Industries across the board use the Internet of Things to help increase efficiency and value in their supply chains and logistics operations. IoT-enabled asset tracking, as an example of a factory automation system, allows businesses to know the location and condition of assets at any time during shipping.

IoT platforms allow for end-to-end asset management systems. They provide a complete view of raw materials, work in progress (WIP), and real-time tracking that extends from fulfilment to delivery.

An assessment of the health and condition of capital equipment used for production and transportation reduces downtime, repair costs, and outages. With wireless sensors, businesses can get a comprehensive view of the logistics chain. They can also use the data from the sensors to locate high-value cargo.

No matter if a company has the complete logistics chain or shares resources with others, decision-makers need to be able to see real-time information at all points. Comprehensive supply chain management systems allow for predictable planning, minimal inventory loss and regulatory compliance. They also enable satisfied customers.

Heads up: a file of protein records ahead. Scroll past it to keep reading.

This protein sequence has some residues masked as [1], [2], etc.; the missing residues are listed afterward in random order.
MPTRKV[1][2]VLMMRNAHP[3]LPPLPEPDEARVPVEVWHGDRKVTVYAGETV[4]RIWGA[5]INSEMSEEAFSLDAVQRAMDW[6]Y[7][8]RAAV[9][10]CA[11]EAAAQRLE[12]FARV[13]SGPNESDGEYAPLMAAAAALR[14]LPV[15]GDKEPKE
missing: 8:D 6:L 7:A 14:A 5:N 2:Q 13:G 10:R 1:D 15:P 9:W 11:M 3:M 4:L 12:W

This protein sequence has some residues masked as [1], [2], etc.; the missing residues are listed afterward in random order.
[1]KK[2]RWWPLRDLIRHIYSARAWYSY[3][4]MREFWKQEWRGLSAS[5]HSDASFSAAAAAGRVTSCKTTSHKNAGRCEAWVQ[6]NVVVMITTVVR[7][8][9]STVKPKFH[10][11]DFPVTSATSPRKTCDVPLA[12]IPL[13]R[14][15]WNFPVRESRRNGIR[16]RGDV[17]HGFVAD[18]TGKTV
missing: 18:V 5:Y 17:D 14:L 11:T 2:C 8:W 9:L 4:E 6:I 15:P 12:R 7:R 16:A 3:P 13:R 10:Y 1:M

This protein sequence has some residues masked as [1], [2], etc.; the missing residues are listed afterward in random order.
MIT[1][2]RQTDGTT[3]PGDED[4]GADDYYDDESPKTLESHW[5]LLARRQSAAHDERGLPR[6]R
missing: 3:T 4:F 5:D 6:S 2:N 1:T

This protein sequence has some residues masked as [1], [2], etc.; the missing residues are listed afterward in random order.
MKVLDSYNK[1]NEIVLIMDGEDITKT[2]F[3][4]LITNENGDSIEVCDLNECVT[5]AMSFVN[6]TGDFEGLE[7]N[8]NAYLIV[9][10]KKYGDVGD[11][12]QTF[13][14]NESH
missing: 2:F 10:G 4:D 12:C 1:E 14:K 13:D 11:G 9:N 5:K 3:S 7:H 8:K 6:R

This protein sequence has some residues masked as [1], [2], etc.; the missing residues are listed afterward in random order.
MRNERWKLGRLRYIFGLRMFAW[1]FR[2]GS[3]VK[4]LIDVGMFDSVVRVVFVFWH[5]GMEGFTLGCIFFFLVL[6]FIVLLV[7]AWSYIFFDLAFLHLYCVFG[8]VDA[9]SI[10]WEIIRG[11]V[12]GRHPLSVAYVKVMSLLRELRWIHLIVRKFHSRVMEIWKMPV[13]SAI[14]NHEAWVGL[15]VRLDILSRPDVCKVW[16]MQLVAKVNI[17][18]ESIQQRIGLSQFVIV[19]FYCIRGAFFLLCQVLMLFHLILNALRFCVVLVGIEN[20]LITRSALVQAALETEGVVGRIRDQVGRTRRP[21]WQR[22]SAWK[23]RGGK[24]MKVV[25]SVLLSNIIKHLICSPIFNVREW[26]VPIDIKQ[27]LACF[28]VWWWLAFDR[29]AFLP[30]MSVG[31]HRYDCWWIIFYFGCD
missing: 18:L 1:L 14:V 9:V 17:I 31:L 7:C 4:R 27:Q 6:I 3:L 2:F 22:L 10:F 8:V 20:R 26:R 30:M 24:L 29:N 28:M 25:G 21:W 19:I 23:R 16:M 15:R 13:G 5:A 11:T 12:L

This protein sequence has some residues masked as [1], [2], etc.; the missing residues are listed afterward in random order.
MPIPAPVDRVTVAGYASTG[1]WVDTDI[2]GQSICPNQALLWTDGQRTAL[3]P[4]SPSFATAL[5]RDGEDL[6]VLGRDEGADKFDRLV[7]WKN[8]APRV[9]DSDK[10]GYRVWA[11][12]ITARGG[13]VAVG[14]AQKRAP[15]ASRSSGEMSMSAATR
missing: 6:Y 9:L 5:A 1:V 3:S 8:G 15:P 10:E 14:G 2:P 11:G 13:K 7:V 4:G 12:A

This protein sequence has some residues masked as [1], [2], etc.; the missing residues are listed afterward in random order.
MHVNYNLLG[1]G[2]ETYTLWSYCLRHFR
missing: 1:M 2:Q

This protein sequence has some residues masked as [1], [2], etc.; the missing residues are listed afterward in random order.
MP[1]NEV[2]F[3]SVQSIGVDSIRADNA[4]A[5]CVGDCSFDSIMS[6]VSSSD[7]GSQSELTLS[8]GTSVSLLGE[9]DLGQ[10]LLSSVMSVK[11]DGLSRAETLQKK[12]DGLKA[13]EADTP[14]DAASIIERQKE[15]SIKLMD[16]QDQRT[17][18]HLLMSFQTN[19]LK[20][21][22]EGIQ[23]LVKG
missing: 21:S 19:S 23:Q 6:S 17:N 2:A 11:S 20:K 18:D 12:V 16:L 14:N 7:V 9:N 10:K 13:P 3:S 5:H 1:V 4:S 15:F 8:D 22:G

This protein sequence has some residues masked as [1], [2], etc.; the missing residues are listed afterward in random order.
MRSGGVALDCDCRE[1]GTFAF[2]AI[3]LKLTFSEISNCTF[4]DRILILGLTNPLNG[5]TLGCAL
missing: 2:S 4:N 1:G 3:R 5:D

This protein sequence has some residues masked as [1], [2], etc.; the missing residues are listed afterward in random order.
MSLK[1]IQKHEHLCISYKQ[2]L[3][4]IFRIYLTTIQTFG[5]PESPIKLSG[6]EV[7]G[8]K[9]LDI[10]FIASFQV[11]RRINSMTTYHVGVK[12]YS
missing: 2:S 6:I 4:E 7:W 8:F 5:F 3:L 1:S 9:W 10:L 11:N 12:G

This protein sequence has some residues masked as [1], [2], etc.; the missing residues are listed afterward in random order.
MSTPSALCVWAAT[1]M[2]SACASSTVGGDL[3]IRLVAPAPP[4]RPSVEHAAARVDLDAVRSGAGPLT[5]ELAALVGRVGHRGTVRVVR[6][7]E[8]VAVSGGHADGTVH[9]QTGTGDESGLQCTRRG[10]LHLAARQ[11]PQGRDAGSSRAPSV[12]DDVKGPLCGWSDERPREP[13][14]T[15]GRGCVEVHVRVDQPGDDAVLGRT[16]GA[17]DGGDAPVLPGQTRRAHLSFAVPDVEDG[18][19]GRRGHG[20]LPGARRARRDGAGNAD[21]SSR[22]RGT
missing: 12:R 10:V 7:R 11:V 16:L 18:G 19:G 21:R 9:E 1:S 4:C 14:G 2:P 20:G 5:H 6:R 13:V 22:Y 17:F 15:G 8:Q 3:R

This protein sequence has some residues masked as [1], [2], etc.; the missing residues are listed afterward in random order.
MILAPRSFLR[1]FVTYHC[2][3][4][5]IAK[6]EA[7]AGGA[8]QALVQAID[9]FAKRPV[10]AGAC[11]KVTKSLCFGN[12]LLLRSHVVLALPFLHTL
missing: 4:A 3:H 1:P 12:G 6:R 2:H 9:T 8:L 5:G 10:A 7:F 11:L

The IoT is essential for asset management. Nonetheless, corporations must be able to connect remote sensors wirelessly to the internet from multiple locations.

Why Use Wireless Technology in Factory Automation

The perfect wireless technology should be cost-effective, standards-based, and efficient. It must also be capable of spanning long distances. Wi-Fi HaLow (IEEE 8021.1ah) is an industry standard wireless solution that allows for secure and bidirectional information flow.

A sub-1 GHz protocol, Wi-Fi HaLow uses narrower channels than the 2.4 GHz and 5 GHz Wi-Fi, as well as the 6 GHz new Wi-Fi versions. Wi-Fi HaLow provides a low power, long-range solution with a significantly higher throughput than other proprietary wireless technologies. This contrasts with any other proprietary wireless technology which would be limited in reach, data capacity, and battery life.

Furthermore, equipment suppliers can use Wi-Fi HaLow optimized chips and protocol stacks for wireless asset tags and trackers.

These wireless IoT devices can connect to the internet using standard HaLow Access Points (APs) in all areas of logistics and warehouse management. The following four use cases for factory automation and asset control demonstrate the benefits of Wi-Fi HaLow technology in supply chain logistics: pickers and scans, tags and trackers, large warehouses, factories and security systems.

Robust Signal Strength for Pickers and Scanners

Wireless IoT networks must provide the bandwidth necessary for secure data transmission. They also need to establish strong connections for asset management, logistics, and factory automation systems. For instance, automated robotic product handlers and mobile workers need the ability to move across large areas without losing connectivity.

Wi-Fi HaLow allows forklift operators to seamlessly move across aisles while robotic equipment transfers stored goods to distant sorting stations.